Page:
The stylized Cleopatra that appears in the 2010 Monster High doll line and television series is called (quite hilariously) Cleo De Nile, and is clearly supposed to invoke Cleopatra VII, but not necessarily be literally her. You can see from the character’s bio on the fan website that there are “Cleopatra narrative” themes (i.e., royalty, sibling problems, loyal supporters) that remain pervasive in the character, and she even has a pet snake (not kidding, it’s named Hissette). Again, she is made into a type of “mummy” or “monster,” reinforcing this understanding of Cleopatra as a villainous character (though in the case of Monster High, not technically a villain). We can also see from this website bio that she was written with a birth date of 5,842 years ago (or in 3832 BCE, if counting from 2010), and while this choice was not likely a conscious one by the creators, it nonetheless continues this trend of the oversimplification of all ancient Egypt, with our Cleopatra as the token Egyptian.
While I try not to get riled up at all this, I think it is important to remember that in most cases such as this, “Cleopatra” is almost no longer even referenced as a character, but essentially as a symbol. Using the household name of “Cleopatra” as a “shorthand,” “visual code,” or “signifier” for a character makes it immediately familiar to an audience. People tend to have a certain background knowledge about Cleopatra (whether historically accurate or not) that allows media producers to create an instantly recognizable and likable character. The use of “Cleopatra” in Monster High has almost become a name drop. For example, “her father, Ramses, and older sister Nefera” (obviously a simplified version of Nefertiti/Nefertari) are clearly just meant to be a smattering of somewhat recognizable ancient Egyptian names, so we must try not to look too much into these things.
Cleo de Nile Monster High Doll (2010), Original Collection. Source.
Cleo de Nile, screenshot of Monster High Wiki. Source.
Super Monsters (2017)
This example for younger children takes youth quasi-Cleopatra to a whole knew extreme – now she is in preschool with her other classmates, who are all children of other iconic monsters. Since when did Cleopatra become an “iconic monster”?! In Super Monsters, the main character, Cleo Graves (again, eye roll), is described on the Wiki page as a 4-year-old mummy with the power to create sandstorms and tornadoes. So, not only has this quasi-Cleopatra remained a dehumanized monster, but now she has powers, as well. We are obviously drifting further and further from historical Cleopatra VII here, to the point where she is but a distant memory in the writing of this adorable 4-year-old (top left in the image below – if you couldn’t tell from the never-going-away stylistic bangs and headdress).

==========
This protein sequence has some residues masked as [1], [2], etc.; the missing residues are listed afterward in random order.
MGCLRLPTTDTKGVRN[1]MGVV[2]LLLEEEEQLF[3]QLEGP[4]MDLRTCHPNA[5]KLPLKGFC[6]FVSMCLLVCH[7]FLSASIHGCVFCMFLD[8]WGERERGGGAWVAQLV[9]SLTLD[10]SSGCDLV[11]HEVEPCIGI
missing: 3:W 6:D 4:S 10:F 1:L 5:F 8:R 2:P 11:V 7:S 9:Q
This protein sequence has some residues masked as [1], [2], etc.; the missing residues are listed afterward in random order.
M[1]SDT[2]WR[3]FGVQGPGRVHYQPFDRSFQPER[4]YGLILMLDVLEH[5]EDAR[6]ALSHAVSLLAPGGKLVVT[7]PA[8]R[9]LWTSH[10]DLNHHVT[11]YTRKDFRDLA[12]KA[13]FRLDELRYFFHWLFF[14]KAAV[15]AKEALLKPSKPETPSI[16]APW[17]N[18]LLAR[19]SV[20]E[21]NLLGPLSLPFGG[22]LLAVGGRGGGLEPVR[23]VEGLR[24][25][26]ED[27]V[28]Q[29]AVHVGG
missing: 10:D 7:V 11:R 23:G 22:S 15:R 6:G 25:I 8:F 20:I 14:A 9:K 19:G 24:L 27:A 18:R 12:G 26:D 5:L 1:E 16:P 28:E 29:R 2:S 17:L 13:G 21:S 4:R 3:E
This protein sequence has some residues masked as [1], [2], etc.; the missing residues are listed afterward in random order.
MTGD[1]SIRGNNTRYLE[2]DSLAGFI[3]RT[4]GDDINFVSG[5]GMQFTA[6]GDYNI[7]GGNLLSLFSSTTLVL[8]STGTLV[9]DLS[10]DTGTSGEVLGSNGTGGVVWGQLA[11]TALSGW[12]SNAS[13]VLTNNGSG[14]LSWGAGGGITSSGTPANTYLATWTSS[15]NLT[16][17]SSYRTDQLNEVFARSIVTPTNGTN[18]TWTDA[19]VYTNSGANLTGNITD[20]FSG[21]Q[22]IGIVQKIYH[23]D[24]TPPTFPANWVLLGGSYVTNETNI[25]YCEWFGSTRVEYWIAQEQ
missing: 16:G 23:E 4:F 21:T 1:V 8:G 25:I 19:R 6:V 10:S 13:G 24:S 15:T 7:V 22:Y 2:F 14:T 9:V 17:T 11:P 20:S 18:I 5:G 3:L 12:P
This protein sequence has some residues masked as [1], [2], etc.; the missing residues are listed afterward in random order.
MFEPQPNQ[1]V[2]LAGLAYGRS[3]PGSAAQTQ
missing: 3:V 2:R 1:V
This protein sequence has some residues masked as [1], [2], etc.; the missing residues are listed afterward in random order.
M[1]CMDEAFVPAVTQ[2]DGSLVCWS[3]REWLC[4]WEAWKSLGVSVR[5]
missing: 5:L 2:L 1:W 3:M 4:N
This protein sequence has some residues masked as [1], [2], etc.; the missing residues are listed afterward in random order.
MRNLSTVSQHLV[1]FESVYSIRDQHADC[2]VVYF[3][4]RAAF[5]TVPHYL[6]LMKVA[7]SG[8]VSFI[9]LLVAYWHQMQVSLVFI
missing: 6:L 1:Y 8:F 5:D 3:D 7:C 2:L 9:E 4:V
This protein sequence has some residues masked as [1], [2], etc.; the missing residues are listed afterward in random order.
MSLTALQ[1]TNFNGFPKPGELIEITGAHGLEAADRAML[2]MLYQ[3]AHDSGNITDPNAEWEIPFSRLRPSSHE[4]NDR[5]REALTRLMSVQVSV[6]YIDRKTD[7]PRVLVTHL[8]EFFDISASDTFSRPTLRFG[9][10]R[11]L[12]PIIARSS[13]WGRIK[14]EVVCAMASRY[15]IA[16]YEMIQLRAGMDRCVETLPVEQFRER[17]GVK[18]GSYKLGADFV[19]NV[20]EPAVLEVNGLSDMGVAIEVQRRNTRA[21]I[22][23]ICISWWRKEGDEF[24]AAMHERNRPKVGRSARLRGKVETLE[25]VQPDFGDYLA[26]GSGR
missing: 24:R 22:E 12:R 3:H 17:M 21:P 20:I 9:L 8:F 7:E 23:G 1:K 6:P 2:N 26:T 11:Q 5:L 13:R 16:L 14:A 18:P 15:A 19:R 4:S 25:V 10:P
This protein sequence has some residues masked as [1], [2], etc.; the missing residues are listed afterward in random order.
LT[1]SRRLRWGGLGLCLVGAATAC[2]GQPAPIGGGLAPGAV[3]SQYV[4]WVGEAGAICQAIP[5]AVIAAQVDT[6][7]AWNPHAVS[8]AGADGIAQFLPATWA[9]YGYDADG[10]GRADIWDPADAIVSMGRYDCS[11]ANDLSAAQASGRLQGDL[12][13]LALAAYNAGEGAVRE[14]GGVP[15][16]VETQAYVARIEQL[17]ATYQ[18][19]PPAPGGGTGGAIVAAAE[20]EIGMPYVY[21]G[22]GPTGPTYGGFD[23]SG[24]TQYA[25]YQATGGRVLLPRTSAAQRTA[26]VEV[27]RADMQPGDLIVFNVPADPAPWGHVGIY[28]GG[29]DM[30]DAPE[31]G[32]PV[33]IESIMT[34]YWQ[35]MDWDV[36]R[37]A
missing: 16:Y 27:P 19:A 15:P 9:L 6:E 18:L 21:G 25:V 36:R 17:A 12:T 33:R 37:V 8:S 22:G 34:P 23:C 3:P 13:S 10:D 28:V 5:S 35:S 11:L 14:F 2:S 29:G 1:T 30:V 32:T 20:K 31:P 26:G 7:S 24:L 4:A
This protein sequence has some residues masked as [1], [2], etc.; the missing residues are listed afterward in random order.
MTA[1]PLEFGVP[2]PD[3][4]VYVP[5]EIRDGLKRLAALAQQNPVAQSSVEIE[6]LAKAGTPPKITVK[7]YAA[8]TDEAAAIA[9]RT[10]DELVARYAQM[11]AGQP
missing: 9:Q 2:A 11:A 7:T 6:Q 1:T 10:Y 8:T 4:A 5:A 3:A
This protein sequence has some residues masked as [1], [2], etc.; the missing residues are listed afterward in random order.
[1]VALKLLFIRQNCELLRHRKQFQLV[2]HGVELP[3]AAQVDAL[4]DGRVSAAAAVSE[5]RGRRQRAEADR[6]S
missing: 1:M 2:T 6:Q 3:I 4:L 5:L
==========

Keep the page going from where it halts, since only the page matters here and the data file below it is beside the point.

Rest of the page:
Super Monsters (2017) Poster. Source.
Cleopatra in Space (2020)
I couldn’t imagine a better thing to end off with than this gem that I came across during my research. Cleopatra in Space, a 2014 graphic novel and now apparently quite a popular television show, is a comedic adventure in which the “real” teenage Cleopatra (Cleo) gets transported 30,000 years into the future to an Egypt-themed planet ruled by talking cats. Yes, you read that right. Though Cleopatra is the savior of the galaxy and does possess some powers (pink “energy waves and beams,” if you were wondering), she has curiously retained her historical lineage and familiar traits. So, we seem to have come full circle, or more accurately, we seem to have actually combined all the different versions of Cleopatra into a single character who is simultaneously historical, young, fantastical, and powerful.
Cleopatra in Space (2020) Title Card. Source.
Modern children’s culture echoes the fact that people have used Cleopatra as a way of showing their opinion about “what authority looks like when it is lodged in a woman's body” and how that would inevitably turn out (Bernstein & Studlar, 1997). This colourful reputation of Cleopatra over the last two thousand years or so has blown out of proportion: Cleopatra’s character went from being a clever but dangerous Queen, to “the wickedest woman in history,” to becoming a literal mummy and iconic monster. Now, with Cleo being the hero in Cleopatra in Space (2020), the name of Cleopatra begins to be somewhat redeemed. While we can’t really take any of these quasi-Cleopatra representations as anyone’s active attempts at bad-mouthing historical Cleopatra VII, it nonetheless illustrates the power of storytelling and the lasting impacts of popular culture. Unfortunately, the character of Cleopatra may never completely leave behind Cleopatra VII’s (and Elizabeth Taylor’s) infamous legacy. However, maybe through an acknowledgement of popular culture’s effects on our perception of Cleopatra, it can aid in separating historical Cleopatra VII from character/symbol Cleopatra. This conscious analysis of our own popular culture can help us realize the direct and inevitable impact our representations have on the perceptions of historical characters in the future, particularly when these representations are fed to children at formative ages.
For more info:
Bernstein M., & Studlar, G. (1997). Visions of the East: Orientalism in Film. Rutgers University Press.
Miles, M. M. (2011). Cleopatra: A Sphinx Revisited. University of California Press.
Osmond, S. (2012). ‘Her Infinite Variety’: Representations of
Shakespeare’s Cleopatra in Fashion, Film and Theatre. Film, Fashion & Consumption, 1(1), 55–79.
Schiff, S. (2010a). Cleopatra: A Life. United States, Little, Brown.
Schiff, S. (2010b). Rehabilitating Cleopatra. Smithsonian Magazine. https://www.smithsonianmag.com/history/rehabilitating-cleopatra-70613486/
About the Author | Rebecca Ford
Rebecca is a second year MMSt student at the iSchool, with a BA in History and Classics from Memorial University of Newfoundland. She is the Vice President of MUSSA and is currently working on an Exhibition Project with the Toronto Railway Museum. Rebecca’s museum passions include education, public programming, and exhibit design, with her overall goal of making museums a more welcoming, fun, and accessible place for children and children’s informal learning.